One of the joys of DVD-ing is reuniting with films you enjoyed in the long-ago, and the finding out if they were as good as you remember. Sometimes they are not, which tells you a great deal about how your tastes have changed. I am happy to say that The Last Starfighter has held up well since its 1984 release. Just as enjoyable as the first time I saw it in a theater, Robert Preston’s last film features the old character actor as Centauri, an intergalactic con-man, who recruits Alex Rogan (Lance Guest), a visionary teen trapped in a remote trailer park, to be…well…the last starfighter; of course, neither Centauri nor Alex are aware that his role will be so final at the time. More after the jump:
Alex’s inborn ability for the job is revealed by his excelling at a video game, designed as a test, and set up at the trailer park. Shortly after his win, Alex is visited by Centauri, who whisks him away to the stars, leaving a look-alike android in his place. At first, when Alex realizes what will be demanded of him as a fighter in a stellar war, he refuses; but a desire to save his family, friends, and the Earth from ruin force him to reconsider.
It is sheer, unabashed space opera, with the late (and splendid) Dan O’Herlihy as the lizard-like Grig, Alex’s navigator, and a host of weird aliens direct from the Starwars Cantina. There is the obligatory teen romance, with the lovely Catherine Mary Stewart as Maggie Gordon, Alex’s girlfriend, and a score of great character actors, including the late Meg Wyllie as Granny Gordon.
Story-wise, there is nothing new here, but that is hardly the point. The movie is fun; fun the way space operas should be fun. The plot is ancient; but the characters and the actors who portray them are (save the villains) very likeable, and the cast takes the story seriously. The special effects were revolutionary for the day, and a great deal of time is spent on them in the accompanying documentaries. In many ways, the whole digital revolution in this area began with The Last Starfighter.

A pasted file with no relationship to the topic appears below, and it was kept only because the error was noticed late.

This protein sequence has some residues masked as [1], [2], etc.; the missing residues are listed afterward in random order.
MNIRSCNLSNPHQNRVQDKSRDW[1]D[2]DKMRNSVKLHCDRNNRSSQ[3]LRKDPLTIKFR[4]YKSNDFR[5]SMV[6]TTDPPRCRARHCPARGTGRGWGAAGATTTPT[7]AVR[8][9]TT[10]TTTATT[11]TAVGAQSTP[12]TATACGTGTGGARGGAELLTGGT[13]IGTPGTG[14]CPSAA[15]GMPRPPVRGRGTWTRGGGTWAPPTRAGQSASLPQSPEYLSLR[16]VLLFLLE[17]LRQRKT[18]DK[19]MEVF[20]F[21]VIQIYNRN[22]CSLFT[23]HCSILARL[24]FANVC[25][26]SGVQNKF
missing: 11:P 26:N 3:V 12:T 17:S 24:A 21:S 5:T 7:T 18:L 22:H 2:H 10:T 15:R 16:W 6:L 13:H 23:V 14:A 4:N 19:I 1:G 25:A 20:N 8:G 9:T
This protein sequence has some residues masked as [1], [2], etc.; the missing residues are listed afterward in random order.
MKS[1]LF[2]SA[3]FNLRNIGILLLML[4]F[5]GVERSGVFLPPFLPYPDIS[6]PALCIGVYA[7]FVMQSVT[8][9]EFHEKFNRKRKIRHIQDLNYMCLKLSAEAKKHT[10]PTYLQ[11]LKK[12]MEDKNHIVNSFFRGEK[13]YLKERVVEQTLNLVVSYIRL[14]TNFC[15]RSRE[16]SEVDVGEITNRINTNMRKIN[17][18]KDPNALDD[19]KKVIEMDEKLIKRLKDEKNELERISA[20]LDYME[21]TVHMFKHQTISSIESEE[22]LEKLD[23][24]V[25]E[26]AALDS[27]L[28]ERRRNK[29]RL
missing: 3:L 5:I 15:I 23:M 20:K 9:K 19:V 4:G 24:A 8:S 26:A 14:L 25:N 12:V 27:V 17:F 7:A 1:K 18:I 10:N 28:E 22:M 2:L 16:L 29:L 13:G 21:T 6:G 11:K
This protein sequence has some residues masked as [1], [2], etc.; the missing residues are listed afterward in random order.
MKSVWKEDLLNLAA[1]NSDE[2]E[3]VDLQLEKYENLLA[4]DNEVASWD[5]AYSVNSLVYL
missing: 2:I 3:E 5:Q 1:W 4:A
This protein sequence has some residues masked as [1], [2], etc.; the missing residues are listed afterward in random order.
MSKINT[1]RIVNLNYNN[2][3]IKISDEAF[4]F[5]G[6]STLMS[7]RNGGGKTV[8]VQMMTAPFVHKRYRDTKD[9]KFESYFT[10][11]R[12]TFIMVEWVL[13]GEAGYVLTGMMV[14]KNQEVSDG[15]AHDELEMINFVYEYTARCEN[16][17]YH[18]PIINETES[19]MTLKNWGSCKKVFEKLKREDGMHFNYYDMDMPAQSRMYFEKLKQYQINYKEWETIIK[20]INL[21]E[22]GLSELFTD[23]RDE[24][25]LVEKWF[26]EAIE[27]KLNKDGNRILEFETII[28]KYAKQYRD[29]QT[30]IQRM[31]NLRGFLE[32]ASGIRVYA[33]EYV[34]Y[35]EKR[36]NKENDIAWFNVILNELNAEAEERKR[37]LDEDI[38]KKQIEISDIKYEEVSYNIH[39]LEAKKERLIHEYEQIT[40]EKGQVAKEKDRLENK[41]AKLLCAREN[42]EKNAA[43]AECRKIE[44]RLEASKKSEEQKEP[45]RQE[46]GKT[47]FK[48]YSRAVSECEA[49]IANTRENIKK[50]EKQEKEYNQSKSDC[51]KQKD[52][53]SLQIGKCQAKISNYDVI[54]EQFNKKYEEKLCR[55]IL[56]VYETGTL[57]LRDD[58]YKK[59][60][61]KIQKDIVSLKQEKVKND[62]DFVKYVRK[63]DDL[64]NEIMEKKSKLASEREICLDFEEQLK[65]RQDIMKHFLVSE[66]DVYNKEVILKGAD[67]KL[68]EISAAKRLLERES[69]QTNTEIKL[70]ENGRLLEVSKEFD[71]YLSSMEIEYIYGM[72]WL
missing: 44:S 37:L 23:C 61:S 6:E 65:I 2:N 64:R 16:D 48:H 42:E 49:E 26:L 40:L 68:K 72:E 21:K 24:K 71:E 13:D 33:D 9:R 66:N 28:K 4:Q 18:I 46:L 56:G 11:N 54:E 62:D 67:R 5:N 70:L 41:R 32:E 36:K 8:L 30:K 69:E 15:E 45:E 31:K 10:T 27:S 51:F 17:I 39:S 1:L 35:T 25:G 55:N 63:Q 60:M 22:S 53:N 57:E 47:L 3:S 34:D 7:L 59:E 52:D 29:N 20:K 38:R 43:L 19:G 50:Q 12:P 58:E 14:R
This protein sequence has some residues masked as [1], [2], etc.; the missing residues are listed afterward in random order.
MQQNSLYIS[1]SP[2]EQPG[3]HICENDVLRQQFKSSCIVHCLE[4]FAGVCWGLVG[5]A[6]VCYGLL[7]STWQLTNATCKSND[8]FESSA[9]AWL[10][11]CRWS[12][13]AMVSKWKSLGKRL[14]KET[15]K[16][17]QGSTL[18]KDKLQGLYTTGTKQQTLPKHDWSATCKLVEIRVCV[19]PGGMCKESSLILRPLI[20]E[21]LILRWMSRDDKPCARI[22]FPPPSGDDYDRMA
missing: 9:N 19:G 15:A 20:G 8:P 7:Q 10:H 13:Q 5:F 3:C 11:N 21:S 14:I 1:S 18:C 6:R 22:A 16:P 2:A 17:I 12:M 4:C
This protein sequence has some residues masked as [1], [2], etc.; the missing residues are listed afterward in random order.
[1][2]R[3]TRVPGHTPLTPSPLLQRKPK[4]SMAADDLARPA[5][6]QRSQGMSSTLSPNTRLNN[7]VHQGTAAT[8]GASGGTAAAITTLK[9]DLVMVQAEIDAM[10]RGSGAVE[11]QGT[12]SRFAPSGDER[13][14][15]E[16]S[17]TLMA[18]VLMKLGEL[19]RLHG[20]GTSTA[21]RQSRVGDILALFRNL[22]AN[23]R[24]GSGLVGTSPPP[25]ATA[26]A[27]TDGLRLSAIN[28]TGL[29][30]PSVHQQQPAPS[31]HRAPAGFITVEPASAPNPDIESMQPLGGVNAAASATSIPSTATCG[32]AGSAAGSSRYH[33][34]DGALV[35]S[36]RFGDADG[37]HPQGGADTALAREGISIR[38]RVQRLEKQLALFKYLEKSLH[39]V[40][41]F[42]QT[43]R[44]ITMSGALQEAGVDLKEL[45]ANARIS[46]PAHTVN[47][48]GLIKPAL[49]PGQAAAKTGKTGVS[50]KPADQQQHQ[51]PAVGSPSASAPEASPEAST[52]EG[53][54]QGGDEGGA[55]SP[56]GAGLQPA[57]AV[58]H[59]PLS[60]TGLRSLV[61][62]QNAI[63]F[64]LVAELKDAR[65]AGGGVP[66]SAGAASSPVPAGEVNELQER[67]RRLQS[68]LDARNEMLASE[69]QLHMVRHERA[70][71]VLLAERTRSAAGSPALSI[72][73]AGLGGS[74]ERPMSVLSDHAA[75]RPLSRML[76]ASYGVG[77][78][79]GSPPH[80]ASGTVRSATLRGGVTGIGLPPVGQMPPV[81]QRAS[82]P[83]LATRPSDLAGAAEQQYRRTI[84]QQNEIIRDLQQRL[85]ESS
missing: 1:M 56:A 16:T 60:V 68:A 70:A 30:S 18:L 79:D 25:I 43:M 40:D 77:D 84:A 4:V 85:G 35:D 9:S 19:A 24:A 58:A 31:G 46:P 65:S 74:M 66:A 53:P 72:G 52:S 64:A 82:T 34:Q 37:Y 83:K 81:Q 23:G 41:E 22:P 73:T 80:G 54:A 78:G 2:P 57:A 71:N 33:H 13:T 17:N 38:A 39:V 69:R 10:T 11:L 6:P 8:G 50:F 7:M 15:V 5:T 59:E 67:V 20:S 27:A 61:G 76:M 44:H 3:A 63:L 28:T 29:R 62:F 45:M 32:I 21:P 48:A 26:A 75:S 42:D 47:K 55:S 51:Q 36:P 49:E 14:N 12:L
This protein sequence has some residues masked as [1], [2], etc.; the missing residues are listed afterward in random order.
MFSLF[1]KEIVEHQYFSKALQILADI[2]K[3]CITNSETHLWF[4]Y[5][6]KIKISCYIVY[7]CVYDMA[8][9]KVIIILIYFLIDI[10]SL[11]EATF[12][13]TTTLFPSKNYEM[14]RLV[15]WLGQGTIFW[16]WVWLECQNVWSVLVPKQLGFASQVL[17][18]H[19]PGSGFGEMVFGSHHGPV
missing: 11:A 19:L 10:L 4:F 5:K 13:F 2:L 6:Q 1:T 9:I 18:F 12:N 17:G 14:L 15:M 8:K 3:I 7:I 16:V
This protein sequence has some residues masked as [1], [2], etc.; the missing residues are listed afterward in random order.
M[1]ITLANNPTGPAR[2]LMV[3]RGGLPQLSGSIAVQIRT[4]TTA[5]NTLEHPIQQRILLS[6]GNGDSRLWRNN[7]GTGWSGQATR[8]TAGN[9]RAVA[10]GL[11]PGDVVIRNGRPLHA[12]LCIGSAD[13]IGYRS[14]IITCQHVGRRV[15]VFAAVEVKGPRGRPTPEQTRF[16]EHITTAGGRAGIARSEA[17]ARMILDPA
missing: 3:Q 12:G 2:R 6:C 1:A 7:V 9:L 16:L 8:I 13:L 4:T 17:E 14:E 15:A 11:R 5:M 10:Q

As remarked, this was Robert Preston’s last film. It was also Lance Guest’s biggest. There was not an immediate sequel, which was a great disappointment to me at the time; for all of its enjoyability and revolutionary production values, it was not that great a hit. But two and a half decades can work wonders, and there are rumours of a sequel to be made soon. This reviewer hopes they are true. In the meantime, though, use this DVD for a great time and a pleasant return to the past.
“Heroes of the Screen:” a new documentary on the making of the film with the original cast and crew.
“Crossing the Frontier: Making The Last Starfighter,” and older documentary on the same topic.
Image Gallery: Production photos, promo stuff, and an alternate ending.
Feature Commentary: with director Nick Castle and Production Designer Ron Cobb.
Subtitles: English, Spanish, and French.
A classic of its type, and as entertaining now as when it was released. Unabashed fun.